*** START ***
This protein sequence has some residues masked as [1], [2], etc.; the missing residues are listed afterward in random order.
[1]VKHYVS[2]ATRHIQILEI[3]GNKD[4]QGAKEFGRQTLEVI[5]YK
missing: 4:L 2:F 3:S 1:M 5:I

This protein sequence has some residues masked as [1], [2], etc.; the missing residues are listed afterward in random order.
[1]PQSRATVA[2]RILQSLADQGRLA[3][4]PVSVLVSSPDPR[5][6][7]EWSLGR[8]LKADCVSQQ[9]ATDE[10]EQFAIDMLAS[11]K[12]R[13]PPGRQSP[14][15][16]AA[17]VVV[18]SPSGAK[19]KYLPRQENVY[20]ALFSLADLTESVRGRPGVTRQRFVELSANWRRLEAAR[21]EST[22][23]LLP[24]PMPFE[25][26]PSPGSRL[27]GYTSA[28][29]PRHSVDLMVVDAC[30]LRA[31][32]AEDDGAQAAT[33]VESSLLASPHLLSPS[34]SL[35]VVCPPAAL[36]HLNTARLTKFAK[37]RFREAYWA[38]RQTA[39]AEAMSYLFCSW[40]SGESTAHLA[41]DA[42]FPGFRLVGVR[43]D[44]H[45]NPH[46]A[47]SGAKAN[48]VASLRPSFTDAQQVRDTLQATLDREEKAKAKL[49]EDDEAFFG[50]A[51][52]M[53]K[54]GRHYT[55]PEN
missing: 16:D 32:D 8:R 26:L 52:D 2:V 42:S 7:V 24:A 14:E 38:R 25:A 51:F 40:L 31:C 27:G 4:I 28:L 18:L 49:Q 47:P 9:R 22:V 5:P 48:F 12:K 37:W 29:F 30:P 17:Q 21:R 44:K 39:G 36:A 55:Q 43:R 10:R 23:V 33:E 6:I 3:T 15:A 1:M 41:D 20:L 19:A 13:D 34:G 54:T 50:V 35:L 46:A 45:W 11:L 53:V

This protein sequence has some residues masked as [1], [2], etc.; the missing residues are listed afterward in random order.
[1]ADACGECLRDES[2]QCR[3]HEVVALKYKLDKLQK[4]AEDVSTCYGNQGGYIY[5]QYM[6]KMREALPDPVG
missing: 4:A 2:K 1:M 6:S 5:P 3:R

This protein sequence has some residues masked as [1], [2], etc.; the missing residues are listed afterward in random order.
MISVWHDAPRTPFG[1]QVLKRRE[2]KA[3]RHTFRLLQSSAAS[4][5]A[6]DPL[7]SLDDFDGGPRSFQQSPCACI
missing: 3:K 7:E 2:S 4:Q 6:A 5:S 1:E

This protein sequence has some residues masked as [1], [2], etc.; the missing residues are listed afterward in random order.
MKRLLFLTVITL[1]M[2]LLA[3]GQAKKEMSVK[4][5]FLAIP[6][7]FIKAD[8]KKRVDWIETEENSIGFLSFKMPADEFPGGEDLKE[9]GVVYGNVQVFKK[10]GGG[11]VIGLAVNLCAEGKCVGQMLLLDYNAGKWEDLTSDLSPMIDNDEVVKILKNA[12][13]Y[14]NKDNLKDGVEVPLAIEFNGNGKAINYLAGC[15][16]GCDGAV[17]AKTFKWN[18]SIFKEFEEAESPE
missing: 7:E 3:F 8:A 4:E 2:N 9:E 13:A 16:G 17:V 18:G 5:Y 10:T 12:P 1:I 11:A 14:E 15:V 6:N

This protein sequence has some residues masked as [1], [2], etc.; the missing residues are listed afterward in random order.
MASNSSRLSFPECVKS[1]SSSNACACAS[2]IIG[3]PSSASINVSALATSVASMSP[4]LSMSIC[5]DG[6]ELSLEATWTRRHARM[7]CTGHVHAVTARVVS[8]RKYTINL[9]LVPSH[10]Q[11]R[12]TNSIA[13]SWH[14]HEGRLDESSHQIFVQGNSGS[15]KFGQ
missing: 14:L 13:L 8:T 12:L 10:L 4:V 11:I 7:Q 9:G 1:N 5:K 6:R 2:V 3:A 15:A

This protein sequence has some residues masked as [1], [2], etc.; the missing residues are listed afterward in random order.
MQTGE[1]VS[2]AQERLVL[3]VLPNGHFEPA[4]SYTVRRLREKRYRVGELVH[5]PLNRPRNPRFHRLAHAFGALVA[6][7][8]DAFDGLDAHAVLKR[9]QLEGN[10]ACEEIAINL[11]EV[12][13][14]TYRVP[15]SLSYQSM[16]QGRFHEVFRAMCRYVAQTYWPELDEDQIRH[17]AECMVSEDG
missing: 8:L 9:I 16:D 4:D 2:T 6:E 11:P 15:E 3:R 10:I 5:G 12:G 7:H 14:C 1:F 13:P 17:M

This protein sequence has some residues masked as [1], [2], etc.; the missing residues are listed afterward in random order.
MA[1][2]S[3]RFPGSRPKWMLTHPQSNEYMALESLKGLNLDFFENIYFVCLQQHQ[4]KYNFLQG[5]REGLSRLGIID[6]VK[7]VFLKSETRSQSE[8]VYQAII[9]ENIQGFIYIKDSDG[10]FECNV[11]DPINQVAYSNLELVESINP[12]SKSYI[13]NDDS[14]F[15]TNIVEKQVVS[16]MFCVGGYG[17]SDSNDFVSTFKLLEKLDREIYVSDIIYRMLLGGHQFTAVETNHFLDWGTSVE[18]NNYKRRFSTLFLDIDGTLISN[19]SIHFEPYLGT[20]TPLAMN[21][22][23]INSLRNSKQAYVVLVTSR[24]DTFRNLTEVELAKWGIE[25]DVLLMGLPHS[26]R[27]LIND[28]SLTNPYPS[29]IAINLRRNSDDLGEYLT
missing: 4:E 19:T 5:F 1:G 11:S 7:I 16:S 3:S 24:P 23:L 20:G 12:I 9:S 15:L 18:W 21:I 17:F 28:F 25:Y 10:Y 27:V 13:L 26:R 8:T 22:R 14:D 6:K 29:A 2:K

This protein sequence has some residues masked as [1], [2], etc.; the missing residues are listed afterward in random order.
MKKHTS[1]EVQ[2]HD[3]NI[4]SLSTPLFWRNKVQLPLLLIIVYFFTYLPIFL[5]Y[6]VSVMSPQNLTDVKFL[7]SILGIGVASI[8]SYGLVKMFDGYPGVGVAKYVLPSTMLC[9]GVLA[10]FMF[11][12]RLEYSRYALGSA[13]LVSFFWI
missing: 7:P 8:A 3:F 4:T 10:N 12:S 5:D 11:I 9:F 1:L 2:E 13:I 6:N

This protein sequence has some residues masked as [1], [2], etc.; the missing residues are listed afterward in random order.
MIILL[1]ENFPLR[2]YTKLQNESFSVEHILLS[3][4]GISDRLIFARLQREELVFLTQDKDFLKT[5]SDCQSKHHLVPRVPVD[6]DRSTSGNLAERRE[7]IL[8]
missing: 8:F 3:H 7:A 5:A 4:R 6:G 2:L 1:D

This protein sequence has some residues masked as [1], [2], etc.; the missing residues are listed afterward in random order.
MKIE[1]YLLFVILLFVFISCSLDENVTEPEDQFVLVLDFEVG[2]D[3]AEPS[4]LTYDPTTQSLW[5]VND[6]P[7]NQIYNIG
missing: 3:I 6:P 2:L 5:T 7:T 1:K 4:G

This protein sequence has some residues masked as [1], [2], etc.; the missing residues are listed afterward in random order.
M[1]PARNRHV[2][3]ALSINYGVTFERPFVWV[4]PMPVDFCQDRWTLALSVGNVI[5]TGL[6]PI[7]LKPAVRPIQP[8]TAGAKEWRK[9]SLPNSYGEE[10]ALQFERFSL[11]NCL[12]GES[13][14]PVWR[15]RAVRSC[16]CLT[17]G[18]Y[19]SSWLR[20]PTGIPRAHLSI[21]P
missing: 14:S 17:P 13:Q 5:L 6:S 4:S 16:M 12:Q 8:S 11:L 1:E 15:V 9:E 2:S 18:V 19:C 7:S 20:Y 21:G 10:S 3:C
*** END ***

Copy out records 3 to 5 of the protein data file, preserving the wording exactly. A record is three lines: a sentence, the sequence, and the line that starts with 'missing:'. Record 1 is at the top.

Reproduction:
This protein sequence has some residues masked as [1], [2], etc.; the missing residues are listed afterward in random order.
[1]ADACGECLRDES[2]QCR[3]HEVVALKYKLDKLQK[4]AEDVSTCYGNQGGYIY[5]QYM[6]KMREALPDPVG
missing: 4:A 2:K 1:M 6:S 5:P 3:R

This protein sequence has some residues masked as [1], [2], etc.; the missing residues are listed afterward in random order.
MISVWHDAPRTPFG[1]QVLKRRE[2]KA[3]RHTFRLLQSSAAS[4][5]A[6]DPL[7]SLDDFDGGPRSFQQSPCACI
missing: 3:K 7:E 2:S 4:Q 6:A 5:S 1:E

This protein sequence has some residues masked as [1], [2], etc.; the missing residues are listed afterward in random order.
MKRLLFLTVITL[1]M[2]LLA[3]GQAKKEMSVK[4][5]FLAIP[6][7]FIKAD[8]KKRVDWIETEENSIGFLSFKMPADEFPGGEDLKE[9]GVVYGNVQVFKK[10]GGG[11]VIGLAVNLCAEGKCVGQMLLLDYNAGKWEDLTSDLSPMIDNDEVVKILKNA[12][13]Y[14]NKDNLKDGVEVPLAIEFNGNGKAINYLAGC[15][16]GCDGAV[17]AKTFKWN[18]SIFKEFEEAESPE
missing: 7:E 3:F 8:A 4:E 2:N 9:E 13:A 16:G 17:V 18:G 5:Y 10:T 12:P 1:I 11:A 14:E 15:V 6:N